Nvidia opens AI robotics research lab in Seattle

January 16, 2019 //By Rich Pell
Nvidia opens AI robotics research lab in Seattle
Graphics processing units maker Nvidia (Santa Clara, CA) has announced that it is opening a new robotics research lab in Seattle, WA to help enable the next generation of robots.

The charter of the lab, says the company, is to drive breakthrough robotics research to enable the next generation of robots that perform complex manipulation tasks to safely work alongside humans and transform industries such as manufacturing, logistics, healthcare, and more.

"In the past, robotics research has focused on small, independent projects rather than fully integrated systems," says Dieter Fox, senior director of robotics research at NVIDIA and professor in the UW Paul G. Allen School of Computer Science and Engineering, which is located near the new lab. "We're bringing together a collaborative, interdisciplinary team of experts in robot control and perception, computer vision, human-robot interaction, and deep learning."

About 50 research scientists, faculty visitors, and student interns will perform foundational research in these areas, says the company. To ensure the research stays relevant to real-world robotics problems, the lab will investigate its work in the context of large scale, realistic scenarios for interactive manipulation.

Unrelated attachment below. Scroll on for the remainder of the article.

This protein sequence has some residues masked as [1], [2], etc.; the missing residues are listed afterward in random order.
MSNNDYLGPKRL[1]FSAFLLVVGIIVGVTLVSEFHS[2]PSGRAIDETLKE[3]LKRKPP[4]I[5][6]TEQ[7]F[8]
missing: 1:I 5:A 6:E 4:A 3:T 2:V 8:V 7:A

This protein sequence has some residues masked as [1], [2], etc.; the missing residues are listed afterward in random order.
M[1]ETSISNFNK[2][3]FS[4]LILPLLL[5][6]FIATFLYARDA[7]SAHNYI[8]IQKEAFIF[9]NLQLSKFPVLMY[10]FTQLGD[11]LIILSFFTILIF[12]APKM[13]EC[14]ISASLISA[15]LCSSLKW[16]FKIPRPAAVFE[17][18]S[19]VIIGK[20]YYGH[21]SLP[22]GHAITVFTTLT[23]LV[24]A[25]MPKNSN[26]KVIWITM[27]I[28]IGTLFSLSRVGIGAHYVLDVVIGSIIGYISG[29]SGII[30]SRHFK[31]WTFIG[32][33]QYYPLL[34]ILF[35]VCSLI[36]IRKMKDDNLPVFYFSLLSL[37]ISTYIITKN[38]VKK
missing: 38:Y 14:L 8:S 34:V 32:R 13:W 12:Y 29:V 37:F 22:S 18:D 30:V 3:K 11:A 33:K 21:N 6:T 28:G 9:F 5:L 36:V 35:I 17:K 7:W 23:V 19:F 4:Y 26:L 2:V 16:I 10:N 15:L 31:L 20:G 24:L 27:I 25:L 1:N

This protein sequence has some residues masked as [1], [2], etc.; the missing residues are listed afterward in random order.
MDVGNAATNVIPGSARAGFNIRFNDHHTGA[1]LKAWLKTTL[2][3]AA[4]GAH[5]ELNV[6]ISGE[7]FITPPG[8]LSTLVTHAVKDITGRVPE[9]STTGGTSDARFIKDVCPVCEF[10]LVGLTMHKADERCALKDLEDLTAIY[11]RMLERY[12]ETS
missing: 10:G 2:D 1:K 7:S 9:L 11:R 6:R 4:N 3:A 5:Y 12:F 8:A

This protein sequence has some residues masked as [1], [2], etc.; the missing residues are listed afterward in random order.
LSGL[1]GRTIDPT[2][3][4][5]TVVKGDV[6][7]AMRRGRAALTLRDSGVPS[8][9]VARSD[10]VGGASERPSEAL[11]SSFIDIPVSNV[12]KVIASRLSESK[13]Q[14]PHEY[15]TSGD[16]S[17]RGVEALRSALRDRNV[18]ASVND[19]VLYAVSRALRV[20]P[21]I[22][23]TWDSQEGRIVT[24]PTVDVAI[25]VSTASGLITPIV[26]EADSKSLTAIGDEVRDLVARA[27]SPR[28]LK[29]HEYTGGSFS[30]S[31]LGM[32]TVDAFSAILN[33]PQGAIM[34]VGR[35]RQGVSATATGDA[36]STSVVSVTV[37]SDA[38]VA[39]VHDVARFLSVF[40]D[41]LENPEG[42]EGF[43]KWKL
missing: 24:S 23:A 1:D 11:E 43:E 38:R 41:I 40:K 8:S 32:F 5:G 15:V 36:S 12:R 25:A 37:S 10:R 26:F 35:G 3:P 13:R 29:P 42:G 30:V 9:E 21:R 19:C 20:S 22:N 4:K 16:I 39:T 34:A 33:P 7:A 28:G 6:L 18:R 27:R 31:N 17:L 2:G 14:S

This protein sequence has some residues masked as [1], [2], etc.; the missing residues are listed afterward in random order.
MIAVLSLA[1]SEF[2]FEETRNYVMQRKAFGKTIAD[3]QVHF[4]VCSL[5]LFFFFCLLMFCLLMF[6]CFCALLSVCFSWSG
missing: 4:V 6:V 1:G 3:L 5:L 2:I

The first such challenge scenario is a real-life kitchen where a mobile 'kitchen manipulator' solves a variety of tasks, ranging from retrieving objects from cabinets to learning how to clean the dining table to helping a person cook a meal. Demonstrated at an open house on January 11, the manipulator detects and tracks objects, keeps track of the state of doors and drawers in the kitchen, and opens/closes them to get access to objects for manipulation - all approaches that can be applied in arbitrary environments, only requiring 3D models of relevant objects and cabinets.

The robot uses deep learning to detect specific objects solely based on its own simulation, not requiring any manual data labeling. It is powered by the company's highly parallelized GPU processing, which enables it to keep track of its environment in real time, using sensor feedback for accurate manipulation and to quickly adapt to changes in the environment.

The robot uses the NVIDIA Jetson platform for navigation and performs real-time

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